Video games are too expensive to be this disappointing

Video games are too expensive to be this disappointing

The last generation of games ended with a bang. In the last year of the PS4’s life cycle (which ignores this current cross-generational grace period), Sony threw us The Last of Us Part 2, Ghost of Tsushima, Final Fantasy 7 Remake and Miles Morales, while we also had Doom Eternal , THPS 1+2, Yakuza: Like a Dragon, Crash Bandicoot 4 and Persona 5 Royal, plus a host of others. The indie scene gave us Ori, Bugsnax, and Hades, while the Switch delivered with Animal Crossing: New Horizons, but I’ll specifically focus on the Sony lineup for now. The point is, we were going into a new generation with hope in our hearts, but it might just have imploded.

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Sony announced that with the launch of the PS5, there would be a crash in video game prices, with triple-A games now launching at $70. It was met with criticism and grumbling, but there also seemed to be a sense of acceptance. 2,000 people worked on The Last of Us Part 2, and it was in development for six years – it’s an expensive effort. When what comes out the other end is a critically acclaimed masterpiece, then hey, only fair we pay more, right? The flaws in this strategy have been painfully exposed this year, even to those who are absolutely desperate never to see them.

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Is $70 a fair price for The Last of Us Part 2, or the hypothetically equally good The Last of Us Part 3? I think that is a difficult question to answer. TLOU is a best-in-class product that only exists the way it does because of the extreme development styles of Naughty Dog and Sony. If that’s how much it costs to make a great video game, and we all want great video games, then someone is going to hold their nose and pay for it. Except that’s not what it costs to make a great video game – just to make a great one.

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So far, the triple-A scene has given us good faith in Elden Ring. Aside from my personal distaste for the game, it should cost the regular price of a great video game. But our other offerings are the distinctly average Horizon Forbidden West (some decent fun on its own, but not industry-defining like Elden Ring or TLOU2), and the downright bad Saints Row and Gotham Knights. Both of the last two will have been made with huge budgets – they are huge IPs made by experienced studios. They were also under development for a long time. They tick every box The Last of Us does, they’re just not good. So, should they cost $70?

Of course, you vote with your wallet, and if you don’t want them for $70, you just don’t buy them, but I feel as a critic I should advocate beyond individual action. I’ve written before that I feel modern games aren’t sustainable – development costs and cycles have typically doubled between generations, and that would mean TLOU3 would take 12 years to get here; perhaps more when you consider the generations themselves are usually only eight years long. I usually bring this up when games are delayed, questioning if games were more refined, less bloated, and less concerned with engagement time and endless content if we’d see a more diverse generation of games delivered on time by happier developers, but sometimes the problem is that it’s just not worth it.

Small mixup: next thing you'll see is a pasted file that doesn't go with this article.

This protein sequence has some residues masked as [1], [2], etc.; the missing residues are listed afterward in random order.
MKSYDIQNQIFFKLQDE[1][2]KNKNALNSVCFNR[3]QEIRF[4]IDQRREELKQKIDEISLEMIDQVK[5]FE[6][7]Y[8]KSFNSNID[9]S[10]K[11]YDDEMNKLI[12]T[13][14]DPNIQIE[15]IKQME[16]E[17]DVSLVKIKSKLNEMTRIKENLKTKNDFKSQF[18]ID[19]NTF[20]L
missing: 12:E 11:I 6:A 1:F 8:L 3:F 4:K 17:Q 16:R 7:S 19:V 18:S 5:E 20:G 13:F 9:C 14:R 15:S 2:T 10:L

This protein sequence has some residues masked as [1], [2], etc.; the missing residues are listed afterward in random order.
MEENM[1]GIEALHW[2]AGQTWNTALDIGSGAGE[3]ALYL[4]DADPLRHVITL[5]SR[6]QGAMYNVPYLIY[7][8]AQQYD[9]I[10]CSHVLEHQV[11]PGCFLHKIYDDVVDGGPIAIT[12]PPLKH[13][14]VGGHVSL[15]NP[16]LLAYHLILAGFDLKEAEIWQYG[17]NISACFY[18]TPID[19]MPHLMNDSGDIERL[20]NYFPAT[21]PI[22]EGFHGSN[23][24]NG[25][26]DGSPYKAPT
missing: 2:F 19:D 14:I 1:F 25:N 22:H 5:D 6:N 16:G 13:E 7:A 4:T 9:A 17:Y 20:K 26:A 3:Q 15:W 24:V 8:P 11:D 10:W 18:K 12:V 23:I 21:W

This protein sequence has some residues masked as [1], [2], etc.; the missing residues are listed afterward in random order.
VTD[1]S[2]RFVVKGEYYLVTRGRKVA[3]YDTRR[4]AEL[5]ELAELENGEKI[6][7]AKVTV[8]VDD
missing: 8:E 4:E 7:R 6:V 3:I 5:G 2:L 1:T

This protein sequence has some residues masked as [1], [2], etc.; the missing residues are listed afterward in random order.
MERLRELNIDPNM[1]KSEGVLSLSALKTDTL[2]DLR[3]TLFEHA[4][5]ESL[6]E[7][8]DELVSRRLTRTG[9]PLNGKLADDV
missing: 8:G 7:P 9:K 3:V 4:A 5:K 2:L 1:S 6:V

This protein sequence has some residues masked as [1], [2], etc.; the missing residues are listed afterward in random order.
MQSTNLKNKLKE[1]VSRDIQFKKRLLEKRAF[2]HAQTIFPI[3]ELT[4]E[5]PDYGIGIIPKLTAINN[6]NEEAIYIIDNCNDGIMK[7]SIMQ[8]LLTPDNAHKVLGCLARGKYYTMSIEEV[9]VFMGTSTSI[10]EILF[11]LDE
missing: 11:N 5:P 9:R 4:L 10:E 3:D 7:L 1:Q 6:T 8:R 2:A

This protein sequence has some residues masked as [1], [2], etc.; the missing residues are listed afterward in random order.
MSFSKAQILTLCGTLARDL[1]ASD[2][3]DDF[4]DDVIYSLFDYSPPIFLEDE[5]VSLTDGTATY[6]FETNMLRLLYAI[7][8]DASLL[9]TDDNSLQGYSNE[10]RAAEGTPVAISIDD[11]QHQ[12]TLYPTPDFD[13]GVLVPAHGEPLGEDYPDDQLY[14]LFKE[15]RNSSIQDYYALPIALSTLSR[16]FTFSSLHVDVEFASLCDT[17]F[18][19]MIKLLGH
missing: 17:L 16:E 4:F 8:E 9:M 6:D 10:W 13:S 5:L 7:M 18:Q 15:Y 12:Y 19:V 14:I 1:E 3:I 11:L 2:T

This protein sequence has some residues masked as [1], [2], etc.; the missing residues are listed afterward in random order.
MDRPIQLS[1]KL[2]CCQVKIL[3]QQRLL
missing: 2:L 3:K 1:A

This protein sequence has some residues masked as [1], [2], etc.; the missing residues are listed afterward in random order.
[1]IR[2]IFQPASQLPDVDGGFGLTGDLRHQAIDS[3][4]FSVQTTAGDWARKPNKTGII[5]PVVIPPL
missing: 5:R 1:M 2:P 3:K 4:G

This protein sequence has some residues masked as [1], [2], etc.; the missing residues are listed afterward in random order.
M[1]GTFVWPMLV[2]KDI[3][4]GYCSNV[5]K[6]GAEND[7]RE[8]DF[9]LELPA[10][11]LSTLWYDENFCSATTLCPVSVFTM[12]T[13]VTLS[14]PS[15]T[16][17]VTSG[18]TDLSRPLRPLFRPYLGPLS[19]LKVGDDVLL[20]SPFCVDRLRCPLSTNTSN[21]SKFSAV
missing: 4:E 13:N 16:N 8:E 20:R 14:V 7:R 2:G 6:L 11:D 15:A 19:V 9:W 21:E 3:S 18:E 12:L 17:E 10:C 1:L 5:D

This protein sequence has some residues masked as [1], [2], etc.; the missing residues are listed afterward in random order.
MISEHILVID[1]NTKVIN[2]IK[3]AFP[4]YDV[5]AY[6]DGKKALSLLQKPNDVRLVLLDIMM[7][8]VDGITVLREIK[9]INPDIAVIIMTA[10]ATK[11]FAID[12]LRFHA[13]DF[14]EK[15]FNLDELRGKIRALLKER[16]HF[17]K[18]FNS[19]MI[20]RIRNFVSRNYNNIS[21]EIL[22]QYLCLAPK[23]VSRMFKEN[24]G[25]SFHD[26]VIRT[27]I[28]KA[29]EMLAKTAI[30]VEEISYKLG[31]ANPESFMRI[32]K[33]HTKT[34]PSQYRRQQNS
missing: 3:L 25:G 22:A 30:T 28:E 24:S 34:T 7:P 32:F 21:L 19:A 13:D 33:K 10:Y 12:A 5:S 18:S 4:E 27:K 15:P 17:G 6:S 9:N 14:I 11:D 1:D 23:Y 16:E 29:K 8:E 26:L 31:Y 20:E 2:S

No one sets out to make a bad game on purpose. No one who did Gotham Knights suggested “what if the gameplay was really repetitive and slow.” Games are very hard to make, often harder when there’s studio interference and by-committee design, but that’s kind of the point. These games are expensive to make and they take a long time, which means many people want to go in to check their investments, and others leave, which means ideas are abandoned. In its quest to be worth $70, Gotham Knights ensures that it never can be. It’s not just these minor triple-A ailments either. Remember the launch of Cyberpunk 2077?

2022 is going to end with God of War Ragnarok, which will more than likely “justify” the price (as much as one can) and we’ll all forget about it. However, it’s worth remembering that budget isn’t the only indicator – Hades is just as acclaimed and successful as TLOU2, and it cost $25 at launch. It was made in less time and with a much smaller studio to boot. Games are more expensive and take longer these days, and it feels like we’re reaching breaking point. It’s not usually the behemoths like God of War that we need to worry about, although the chasing pack of Gotham Knights tries to keep up, only succeeding in overloading and under-delivering.

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